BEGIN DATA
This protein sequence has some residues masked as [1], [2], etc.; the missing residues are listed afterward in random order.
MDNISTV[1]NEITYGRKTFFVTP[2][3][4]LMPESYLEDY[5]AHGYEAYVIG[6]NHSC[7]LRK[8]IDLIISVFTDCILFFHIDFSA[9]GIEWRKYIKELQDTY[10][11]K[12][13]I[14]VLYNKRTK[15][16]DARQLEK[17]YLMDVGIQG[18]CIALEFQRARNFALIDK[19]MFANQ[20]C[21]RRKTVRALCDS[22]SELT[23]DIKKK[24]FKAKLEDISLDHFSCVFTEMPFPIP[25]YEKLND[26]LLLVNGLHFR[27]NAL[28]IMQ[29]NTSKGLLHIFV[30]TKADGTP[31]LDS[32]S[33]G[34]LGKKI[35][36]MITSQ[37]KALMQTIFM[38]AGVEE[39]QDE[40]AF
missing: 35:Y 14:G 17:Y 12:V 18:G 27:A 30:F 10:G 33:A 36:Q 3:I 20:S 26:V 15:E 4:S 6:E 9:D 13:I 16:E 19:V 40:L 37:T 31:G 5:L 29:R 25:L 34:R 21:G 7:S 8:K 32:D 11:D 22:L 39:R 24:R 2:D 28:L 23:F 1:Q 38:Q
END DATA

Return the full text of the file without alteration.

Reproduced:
This protein sequence has some residues masked as [1], [2], etc.; the missing residues are listed afterward in random order.
MDNISTV[1]NEITYGRKTFFVTP[2][3][4]LMPESYLEDY[5]AHGYEAYVIG[6]NHSC[7]LRK[8]IDLIISVFTDCILFFHIDFSA[9]GIEWRKYIKELQDTY[10][11]K[12][13]I[14]VLYNKRTK[15][16]DARQLEK[17]YLMDVGIQG[18]CIALEFQRARNFALIDK[19]MFANQ[20]C[21]RRKTVRALCDS[22]SELT[23]DIKKK[24]FKAKLEDISLDHFSCVFTEMPFPIP[25]YEKLND[26]LLLVNGLHFR[27]NAL[28]IMQ[29]NTSKGLLHIFV[30]TKADGTP[31]LDS[32]S[33]G[34]LGKKI[35][36]MITSQ[37]KALMQTIFM[38]AGVEE[39]QDE[40]AF
missing: 35:Y 14:G 17:Y 12:V 18:G 27:A 30:F 10:G 33:A 36:Q 3:I 20:S 26:V 15:E 4:S 6:E 9:D 13:I 16:E 19:V 40:L 37:T 31:G 5:L 29:R 25:L 34:R 21:G 7:S 8:K 32:D 11:D 22:L 39:R 24:R 2:D 28:L 23:F 1:Q 38:Q